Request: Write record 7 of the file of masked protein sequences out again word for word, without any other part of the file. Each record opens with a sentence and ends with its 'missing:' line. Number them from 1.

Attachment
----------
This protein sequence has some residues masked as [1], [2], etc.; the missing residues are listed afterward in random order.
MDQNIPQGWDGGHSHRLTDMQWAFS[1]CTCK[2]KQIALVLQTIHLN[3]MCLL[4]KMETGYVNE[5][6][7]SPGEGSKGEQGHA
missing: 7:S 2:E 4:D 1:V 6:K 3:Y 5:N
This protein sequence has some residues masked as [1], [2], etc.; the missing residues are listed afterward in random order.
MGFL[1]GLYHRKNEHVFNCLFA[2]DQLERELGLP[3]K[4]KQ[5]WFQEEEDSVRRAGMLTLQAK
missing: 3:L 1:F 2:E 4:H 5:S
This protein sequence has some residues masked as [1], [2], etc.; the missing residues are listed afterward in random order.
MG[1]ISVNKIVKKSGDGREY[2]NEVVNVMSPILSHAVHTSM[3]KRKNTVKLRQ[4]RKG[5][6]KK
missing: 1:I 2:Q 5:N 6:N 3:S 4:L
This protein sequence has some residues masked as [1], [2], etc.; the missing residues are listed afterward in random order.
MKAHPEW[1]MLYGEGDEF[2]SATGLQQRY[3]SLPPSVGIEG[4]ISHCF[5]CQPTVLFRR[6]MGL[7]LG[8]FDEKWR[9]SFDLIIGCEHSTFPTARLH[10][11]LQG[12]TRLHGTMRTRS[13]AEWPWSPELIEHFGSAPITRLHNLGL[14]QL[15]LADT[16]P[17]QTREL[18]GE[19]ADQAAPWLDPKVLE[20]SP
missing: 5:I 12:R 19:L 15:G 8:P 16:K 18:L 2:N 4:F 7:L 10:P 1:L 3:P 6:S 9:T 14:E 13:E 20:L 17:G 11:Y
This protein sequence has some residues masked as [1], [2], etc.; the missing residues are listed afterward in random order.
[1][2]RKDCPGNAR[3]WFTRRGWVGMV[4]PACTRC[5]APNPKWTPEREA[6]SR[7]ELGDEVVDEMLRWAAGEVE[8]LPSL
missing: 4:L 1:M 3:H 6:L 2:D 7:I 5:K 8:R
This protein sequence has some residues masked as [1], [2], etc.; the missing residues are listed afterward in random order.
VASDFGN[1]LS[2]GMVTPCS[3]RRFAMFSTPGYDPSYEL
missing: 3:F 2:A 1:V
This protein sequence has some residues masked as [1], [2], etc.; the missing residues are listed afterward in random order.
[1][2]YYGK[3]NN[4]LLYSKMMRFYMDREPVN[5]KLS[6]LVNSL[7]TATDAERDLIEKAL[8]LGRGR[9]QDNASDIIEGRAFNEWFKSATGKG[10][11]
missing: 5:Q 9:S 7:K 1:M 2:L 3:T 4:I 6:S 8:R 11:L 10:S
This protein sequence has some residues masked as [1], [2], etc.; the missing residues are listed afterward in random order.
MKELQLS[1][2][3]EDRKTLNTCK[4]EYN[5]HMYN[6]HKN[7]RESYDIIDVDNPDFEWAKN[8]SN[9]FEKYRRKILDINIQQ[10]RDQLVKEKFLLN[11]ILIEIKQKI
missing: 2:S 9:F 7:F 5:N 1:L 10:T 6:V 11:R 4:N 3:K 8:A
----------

This protein sequence has some residues masked as [1], [2], etc.; the missing residues are listed afterward in random order.
[1][2]YYGK[3]NN[4]LLYSKMMRFYMDREPVN[5]KLS[6]LVNSL[7]TATDAERDLIEKAL[8]LGRGR[9]QDNASDIIEGRAFNEWFKSATGKG[10][11]
missing: 5:Q 9:S 7:K 1:M 2:L 3:T 4:I 6:S 8:R 11:L 10:S